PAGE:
BANGLADESH: Judiciary cannot derogate from the universally recognized principles 

Bangladesh celebrates the 42nd year of its independence at the moment while the nation is found to be still debating over the truths of its history related to the war of independence. The country has witnessed manipulation of public institutions, even judiciary, on the part of the successive governments, to distort historical facts in favour of the government.

The Asian Human Rights Commission (AHRC) has paid attention to a New Age report titled, “HC asks BOU [Bangladesh Open University] to sue 17 teachers” published on March 7, 2012, and similar reports in other national dailies. According to the report, “The High Court on Tuesday asked Bangladesh Open University authorities to sue, in 24 hours, 17 teachers, three of them of Dhaka University for mentioning in two BOU textbooks that Ziaur Rahman proclaimed independence of the country. The court asked the BOU authorities to sue the teachers on the charge of distorting the history of the liberation war in its textbooks.”

According to the report, the court said while hearing the writ petition, “Those who distorted history should be hanged to death as they committed treason.” The court asked the two parliamentarians of the party in power to arrange a ship and send the professors to Pakistan. The court said, “We will deal with the issue with an iron hand.” It continued, “Those, who were against the creation of Bangladesh, want to show Ziaur Rahman [former president of Bangladesh and husband of the leader of the opposition, Begum Khaleda Zia] in positive light in the history of liberation as he was not an actual freedom fighter”. The Court also said, “If they [the professors] are allowed to stay in Bangladesh they would continue to work to make it Pakistan.” During a hearing on March 12, 2012, the same High Court Bench reiterated its earlier statement that these professors should be hanged to death, according to the national dailies.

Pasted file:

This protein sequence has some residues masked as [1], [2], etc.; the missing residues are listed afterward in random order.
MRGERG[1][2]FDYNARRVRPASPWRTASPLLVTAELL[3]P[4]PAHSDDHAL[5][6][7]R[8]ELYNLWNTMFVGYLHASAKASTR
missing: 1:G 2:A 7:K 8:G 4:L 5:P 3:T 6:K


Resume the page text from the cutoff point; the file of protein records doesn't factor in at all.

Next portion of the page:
This is absolutely under the jurisdiction of the High Court of Bangladesh to decide, as per the Constitution and relevant laws of the land, as to whether it will hear a given complaint brought before it by an aggrieved party. Yet, the judiciary has fundamental obligation to follow universally accepted norm of presumption of innocence of the defendants for ensuring fair trial recognised in Article 14 of the International Covenant on Civil and Political Rights (ICCPR). No court is entitled to derogate from the principle of equality before law guaranteed as fundamental right in Article 27 of the Constitution of Bangladesh. The court, which declares during only the hearings of the writ petition and before the completion of its verdict that the defendants should be hanged to death, goes against the basic principles of justice.

The Asian Human Rights Commission expresses its serious concern over such derogation on the part of the High Court. The Court cannot use abusive words to any person who is facing a trial because every person has the fundamental right to dignity inherent in him, recognized in Article 10 of the ICCPR. The court’s remarks to send the defendants to another country and hang them to death amount to intimidation, and eventually, a derogation from all the internationally recognized standards and the constitution of Bangladesh.

Document Type : Statement
Document ID : AHRC-STM-072-2012
Countries : Bangladesh,
Issues : Death penalty, Judicial system, Rule of law,